If you doubt this, poll your friends and neighbors. Ask the plain question; "Do you think their should be government supervision of the internet?". The overwhelming majority of people will answer, "Yes". And they will not mean supervision over "extreme" material like child pornography and snuff sites. They will mean supervision over anorexia boards, neo-nazi sites, "obscene materials", fringe persons and political groups, atheists/creationists, and in general censorship of anyone that they do not like.

    This increasing government interest in internet censorship is not coming out of nowhere. It's a natural progression of the general will of human society; to repress views they disagree with. If you can find enough people who dislike a thing, you can get it banned. That's what's happening to the internet, and that's why its getting so much support.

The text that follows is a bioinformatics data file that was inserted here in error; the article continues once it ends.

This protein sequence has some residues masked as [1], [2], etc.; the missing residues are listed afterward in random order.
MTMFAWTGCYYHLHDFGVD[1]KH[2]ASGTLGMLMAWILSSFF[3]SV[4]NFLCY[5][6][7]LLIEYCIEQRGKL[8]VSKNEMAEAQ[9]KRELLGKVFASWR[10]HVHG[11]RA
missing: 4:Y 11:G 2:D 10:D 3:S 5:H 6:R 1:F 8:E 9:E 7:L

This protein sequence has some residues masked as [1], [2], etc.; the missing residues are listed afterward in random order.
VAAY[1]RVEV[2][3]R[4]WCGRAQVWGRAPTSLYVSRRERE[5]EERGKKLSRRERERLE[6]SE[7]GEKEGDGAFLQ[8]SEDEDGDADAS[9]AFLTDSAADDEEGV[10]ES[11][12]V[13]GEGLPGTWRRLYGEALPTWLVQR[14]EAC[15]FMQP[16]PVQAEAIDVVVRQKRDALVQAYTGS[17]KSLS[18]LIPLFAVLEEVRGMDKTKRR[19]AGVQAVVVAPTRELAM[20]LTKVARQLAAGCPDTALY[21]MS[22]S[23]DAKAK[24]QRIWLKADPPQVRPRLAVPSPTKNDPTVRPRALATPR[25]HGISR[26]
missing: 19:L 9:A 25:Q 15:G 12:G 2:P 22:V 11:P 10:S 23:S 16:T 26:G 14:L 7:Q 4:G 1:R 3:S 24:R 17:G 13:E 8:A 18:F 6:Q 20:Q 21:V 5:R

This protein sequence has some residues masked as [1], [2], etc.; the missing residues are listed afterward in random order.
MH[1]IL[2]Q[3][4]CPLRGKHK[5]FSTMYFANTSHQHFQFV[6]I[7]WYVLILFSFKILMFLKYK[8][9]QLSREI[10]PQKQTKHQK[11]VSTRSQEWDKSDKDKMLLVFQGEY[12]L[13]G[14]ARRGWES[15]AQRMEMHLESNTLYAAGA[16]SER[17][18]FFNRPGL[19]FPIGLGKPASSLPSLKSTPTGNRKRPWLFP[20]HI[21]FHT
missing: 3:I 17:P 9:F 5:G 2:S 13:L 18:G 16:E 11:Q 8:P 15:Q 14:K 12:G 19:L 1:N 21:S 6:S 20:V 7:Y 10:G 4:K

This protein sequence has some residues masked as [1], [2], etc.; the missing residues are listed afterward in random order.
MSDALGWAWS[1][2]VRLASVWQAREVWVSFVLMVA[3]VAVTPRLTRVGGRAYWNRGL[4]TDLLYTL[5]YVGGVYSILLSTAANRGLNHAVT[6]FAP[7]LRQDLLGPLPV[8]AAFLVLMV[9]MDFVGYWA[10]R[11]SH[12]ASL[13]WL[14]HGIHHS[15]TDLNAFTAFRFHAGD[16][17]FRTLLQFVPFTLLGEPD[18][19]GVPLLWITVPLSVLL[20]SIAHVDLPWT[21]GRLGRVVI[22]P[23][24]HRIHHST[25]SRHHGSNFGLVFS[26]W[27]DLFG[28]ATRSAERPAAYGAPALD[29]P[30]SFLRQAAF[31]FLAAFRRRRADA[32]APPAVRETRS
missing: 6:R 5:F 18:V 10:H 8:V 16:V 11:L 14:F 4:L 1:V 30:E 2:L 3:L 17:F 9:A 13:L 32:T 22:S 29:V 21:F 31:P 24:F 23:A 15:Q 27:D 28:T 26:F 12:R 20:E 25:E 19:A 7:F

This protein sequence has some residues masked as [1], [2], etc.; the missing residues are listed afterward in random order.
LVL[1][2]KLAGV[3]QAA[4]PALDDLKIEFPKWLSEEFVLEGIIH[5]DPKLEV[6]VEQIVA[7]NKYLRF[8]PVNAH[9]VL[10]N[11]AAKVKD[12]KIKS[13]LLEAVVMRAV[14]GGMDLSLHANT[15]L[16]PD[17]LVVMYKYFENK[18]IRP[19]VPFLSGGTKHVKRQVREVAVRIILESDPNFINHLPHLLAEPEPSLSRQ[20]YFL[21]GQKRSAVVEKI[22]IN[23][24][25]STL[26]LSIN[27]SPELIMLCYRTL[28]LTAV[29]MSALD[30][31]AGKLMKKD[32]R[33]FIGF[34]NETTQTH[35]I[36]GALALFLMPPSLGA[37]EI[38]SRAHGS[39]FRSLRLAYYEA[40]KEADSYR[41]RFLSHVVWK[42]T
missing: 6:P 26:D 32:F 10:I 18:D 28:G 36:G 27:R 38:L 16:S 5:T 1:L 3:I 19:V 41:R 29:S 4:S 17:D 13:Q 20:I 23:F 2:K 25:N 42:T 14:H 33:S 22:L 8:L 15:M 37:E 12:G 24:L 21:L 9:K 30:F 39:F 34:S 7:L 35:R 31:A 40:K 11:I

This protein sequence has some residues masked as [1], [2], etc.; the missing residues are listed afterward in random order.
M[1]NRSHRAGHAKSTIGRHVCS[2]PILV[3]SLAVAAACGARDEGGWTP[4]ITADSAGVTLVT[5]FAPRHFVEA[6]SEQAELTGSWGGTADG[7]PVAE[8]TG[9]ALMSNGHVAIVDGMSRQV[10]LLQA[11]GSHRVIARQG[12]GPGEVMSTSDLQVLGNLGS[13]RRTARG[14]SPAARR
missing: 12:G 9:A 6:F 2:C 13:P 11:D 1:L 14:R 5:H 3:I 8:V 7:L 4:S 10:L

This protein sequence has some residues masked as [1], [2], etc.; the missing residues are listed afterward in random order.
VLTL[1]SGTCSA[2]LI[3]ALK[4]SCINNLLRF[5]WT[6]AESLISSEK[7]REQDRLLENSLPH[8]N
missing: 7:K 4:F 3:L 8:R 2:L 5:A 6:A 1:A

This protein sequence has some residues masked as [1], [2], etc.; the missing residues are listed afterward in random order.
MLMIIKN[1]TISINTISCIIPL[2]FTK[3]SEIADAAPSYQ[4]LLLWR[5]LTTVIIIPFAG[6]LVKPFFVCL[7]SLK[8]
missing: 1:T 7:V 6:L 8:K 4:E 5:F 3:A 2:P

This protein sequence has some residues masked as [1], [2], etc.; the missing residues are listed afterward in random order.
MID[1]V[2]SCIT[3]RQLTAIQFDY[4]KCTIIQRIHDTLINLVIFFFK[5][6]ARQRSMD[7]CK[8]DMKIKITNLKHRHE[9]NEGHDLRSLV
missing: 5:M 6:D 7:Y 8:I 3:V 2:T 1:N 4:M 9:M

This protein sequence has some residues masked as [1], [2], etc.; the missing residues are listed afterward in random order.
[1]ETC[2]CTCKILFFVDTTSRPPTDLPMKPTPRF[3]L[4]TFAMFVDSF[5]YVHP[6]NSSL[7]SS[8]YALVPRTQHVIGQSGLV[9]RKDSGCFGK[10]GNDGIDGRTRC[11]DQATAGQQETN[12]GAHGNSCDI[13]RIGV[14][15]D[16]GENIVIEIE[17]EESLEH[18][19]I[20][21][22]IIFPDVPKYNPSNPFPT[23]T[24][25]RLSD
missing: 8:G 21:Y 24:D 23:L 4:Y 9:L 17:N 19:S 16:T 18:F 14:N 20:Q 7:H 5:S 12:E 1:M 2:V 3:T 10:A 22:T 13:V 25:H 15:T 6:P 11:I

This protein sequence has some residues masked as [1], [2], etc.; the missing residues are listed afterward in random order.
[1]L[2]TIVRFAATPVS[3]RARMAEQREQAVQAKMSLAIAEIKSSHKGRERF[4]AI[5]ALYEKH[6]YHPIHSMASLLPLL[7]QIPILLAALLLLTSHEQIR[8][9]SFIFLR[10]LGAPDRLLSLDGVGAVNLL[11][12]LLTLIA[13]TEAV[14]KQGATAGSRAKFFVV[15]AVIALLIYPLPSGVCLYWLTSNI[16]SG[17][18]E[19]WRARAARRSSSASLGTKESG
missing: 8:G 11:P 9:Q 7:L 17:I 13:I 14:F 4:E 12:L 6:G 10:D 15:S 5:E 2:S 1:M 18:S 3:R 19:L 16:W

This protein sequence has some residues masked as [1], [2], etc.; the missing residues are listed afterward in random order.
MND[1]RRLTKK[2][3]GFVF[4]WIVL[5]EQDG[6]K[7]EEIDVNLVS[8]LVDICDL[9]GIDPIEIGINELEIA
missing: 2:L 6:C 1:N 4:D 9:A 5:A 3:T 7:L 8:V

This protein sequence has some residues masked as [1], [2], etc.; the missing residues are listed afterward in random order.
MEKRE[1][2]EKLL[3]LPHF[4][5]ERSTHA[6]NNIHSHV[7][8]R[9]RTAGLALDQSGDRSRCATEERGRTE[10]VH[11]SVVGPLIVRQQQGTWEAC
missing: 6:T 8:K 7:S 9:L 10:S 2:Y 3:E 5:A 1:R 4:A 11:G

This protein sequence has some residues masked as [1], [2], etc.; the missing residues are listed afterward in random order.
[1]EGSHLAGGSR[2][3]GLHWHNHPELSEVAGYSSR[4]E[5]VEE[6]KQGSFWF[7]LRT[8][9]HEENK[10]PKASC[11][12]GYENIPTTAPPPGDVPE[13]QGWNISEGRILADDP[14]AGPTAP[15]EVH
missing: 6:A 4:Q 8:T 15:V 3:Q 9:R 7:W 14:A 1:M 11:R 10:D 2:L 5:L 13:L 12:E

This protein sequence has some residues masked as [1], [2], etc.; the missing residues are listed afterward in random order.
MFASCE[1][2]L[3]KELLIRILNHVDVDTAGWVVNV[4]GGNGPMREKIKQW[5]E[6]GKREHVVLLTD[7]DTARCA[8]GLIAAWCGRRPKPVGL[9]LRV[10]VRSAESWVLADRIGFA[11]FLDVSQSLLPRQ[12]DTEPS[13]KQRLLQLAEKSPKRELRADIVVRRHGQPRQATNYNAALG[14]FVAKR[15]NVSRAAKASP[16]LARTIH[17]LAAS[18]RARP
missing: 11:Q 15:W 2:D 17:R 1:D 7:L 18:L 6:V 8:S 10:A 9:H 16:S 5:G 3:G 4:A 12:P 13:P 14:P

In the future, the current internet era (or more appropriately the one ten years ago), will be looked back on as we now look back on the late nineteenth century drug era, in which cocaine, cannabis and even heroin could be bought, sold and taken quite legally. People had rights to drugs in those days, but, slowly but surely, disapproval of those liberties lead to their restriction. The same thing is going to happen to the internet.

    Eventually, you will need a license to publish material on the web, or at least to host a site, and all sites will be fully regulated by vast, probably international, government offices created for the purpose. This is coming and there is going to be no way to route around such a mortal wound to the free web.